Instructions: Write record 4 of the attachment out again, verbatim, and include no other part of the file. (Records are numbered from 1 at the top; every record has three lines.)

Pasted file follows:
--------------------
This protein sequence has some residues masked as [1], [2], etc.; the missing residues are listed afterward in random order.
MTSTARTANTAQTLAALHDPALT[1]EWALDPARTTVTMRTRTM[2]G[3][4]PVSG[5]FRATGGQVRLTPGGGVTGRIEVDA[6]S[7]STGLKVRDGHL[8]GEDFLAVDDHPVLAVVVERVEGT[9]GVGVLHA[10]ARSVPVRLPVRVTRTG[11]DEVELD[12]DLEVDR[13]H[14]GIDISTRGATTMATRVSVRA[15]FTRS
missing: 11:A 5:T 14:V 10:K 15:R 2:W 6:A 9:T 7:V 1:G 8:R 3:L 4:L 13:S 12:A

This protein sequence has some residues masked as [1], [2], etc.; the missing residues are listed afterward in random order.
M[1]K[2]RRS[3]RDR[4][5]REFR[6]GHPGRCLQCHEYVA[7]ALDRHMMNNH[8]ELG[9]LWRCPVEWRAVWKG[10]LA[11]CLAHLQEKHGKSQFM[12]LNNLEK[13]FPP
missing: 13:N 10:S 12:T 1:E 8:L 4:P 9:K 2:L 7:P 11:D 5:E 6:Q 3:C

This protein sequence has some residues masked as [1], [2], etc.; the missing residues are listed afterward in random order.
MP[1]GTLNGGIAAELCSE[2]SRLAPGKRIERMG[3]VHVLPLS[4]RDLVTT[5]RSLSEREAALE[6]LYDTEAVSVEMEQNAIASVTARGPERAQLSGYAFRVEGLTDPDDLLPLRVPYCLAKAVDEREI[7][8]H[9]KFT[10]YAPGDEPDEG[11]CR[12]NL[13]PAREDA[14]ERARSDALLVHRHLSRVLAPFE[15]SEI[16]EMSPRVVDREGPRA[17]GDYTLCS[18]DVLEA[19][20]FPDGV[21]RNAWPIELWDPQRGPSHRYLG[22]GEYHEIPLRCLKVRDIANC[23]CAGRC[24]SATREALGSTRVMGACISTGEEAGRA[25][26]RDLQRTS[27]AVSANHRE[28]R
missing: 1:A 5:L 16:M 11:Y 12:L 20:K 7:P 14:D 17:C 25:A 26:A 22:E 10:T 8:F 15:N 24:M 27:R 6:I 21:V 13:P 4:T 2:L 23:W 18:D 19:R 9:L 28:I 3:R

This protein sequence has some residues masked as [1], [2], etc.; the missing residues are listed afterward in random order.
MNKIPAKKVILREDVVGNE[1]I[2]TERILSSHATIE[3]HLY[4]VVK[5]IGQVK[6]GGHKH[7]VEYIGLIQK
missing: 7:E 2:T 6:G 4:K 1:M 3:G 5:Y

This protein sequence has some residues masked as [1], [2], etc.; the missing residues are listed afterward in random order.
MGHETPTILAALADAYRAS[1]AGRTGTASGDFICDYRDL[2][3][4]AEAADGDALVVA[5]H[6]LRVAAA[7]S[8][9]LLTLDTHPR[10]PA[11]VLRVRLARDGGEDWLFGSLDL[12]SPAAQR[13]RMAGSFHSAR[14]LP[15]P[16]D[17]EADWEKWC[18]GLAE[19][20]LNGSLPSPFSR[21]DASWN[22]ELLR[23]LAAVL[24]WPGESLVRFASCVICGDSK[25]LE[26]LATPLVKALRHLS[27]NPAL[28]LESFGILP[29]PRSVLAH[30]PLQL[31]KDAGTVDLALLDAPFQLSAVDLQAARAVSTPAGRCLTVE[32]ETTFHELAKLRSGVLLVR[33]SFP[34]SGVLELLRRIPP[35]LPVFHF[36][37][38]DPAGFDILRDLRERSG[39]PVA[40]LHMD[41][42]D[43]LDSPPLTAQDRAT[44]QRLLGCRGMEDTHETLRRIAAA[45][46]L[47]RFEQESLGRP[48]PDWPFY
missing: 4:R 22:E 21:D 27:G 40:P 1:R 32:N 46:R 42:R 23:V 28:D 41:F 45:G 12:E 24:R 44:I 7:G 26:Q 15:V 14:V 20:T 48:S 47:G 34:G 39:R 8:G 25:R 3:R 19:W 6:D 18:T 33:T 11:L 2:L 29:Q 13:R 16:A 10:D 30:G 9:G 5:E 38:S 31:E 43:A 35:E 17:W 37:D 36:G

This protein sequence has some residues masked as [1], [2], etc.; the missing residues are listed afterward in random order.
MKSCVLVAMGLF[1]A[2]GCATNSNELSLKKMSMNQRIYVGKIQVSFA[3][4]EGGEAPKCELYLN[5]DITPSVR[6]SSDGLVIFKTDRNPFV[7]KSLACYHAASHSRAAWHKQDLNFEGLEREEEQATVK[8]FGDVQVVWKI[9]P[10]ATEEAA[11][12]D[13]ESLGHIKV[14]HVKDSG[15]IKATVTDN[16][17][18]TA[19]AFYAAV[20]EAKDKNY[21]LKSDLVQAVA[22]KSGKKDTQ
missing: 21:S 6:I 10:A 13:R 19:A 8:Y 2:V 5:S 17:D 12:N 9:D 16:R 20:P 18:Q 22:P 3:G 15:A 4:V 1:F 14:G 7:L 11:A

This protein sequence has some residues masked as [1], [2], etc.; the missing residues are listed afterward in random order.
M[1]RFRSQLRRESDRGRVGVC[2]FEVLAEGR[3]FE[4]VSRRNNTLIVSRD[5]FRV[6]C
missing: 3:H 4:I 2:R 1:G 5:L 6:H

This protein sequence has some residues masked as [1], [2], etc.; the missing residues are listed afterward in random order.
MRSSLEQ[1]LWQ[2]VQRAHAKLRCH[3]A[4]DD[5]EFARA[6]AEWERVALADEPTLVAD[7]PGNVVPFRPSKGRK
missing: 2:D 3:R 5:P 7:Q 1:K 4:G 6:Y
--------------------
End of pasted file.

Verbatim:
This protein sequence has some residues masked as [1], [2], etc.; the missing residues are listed afterward in random order.
MNKIPAKKVILREDVVGNE[1]I[2]TERILSSHATIE[3]HLY[4]VVK[5]IGQVK[6]GGHKH[7]VEYIGLIQK
missing: 7:E 2:T 6:G 4:K 1:M 3:G 5:Y